The quantity of waste generated in Libya, as in other developing countries, has
been increasing dramatically for many years due to a rapid urban expansion
associated with high population growth. Until now, this waste has been dumped
into very large open tip sites located close to urban areas. These sites lack any
form of engineered control system to prevent groundwater contamination and
environmental degradation from the air and ground pollution. A high risk of
groundwater contamination occurs in many water wells around the dumping
sites. There is an urgent need to fmd an affordable and feasible long-term
solution to protect groundwater supplies and the surrounding environment.
However, the construction of engineered landfills usually requires the
installation of a lining system. To be efficient, the lining system material should
have a low hydraulic conductivity that should not increase under the action of
leachates. This research provides a comprehensive physical and chemical
laboratory investigation of an arid Libyan soil to assess its suitability in a
landfill lining system. The clay mineralogy tested using XRD showed that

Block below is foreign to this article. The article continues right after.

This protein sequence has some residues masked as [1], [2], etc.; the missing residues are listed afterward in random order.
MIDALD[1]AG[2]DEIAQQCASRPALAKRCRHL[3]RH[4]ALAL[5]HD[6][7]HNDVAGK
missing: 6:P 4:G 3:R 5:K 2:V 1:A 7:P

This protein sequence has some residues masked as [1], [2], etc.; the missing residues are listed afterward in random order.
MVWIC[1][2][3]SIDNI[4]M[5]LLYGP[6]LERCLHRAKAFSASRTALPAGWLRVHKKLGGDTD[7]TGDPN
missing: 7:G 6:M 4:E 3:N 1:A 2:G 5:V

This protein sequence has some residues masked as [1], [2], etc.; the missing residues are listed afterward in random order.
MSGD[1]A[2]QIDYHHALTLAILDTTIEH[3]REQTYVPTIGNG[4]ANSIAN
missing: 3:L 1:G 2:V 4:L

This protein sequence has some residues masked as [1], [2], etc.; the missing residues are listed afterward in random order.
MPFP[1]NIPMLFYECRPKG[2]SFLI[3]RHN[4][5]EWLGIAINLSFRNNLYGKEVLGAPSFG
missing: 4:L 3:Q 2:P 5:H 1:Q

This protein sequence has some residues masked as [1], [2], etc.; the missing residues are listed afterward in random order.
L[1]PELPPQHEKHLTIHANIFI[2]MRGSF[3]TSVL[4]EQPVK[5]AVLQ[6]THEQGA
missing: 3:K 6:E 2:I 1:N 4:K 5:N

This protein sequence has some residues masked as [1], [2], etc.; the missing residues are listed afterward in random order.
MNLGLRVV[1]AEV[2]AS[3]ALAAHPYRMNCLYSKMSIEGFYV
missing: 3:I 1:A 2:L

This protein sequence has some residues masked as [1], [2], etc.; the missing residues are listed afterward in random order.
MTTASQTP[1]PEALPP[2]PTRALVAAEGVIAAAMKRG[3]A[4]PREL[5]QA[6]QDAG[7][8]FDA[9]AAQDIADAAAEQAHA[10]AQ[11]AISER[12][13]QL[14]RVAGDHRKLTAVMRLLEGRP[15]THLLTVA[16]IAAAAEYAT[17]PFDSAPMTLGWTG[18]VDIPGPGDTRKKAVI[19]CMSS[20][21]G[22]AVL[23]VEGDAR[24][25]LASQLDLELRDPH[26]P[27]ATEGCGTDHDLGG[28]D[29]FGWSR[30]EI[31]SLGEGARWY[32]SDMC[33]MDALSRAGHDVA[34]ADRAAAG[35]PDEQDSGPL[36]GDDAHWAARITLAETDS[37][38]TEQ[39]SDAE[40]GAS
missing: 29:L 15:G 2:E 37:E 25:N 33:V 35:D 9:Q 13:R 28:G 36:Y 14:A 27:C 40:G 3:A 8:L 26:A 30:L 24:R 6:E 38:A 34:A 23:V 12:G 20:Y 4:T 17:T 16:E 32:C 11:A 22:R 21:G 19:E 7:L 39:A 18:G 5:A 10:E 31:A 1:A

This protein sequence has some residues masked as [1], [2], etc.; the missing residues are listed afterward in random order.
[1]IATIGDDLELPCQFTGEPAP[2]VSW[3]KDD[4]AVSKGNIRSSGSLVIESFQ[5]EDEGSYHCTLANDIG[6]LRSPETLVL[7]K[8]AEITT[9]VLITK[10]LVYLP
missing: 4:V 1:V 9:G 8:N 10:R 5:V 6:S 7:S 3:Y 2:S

compositions of all soil types tested are similar and are predominately illite and
kaolinite. Batch equilibrinm testes were used to characterise the soil adsorption
properties. The results of this assessment indicate that Libyan clays is not
wholly satisfactory according to the criteria and guidelines available for landfill
mineral liners. However, a bentonite was used to improve Libyan soils'
performance as landfill liner. The results showed that bentonite improved the
engineering characteristics of the Libyan soils tested, and proved to be a better
additive as it lowered the hydraulic conductivity, and increased the adsorption
capacity of the soils. Bentonite thus showed that it has the potential of being
used as an additive to Libyan soils to improve its containment qualities.
A Doctoral Thesis. Submitted in partial fulfilment of the requirements for the award of Doctor of Philosophy of Loughborough University.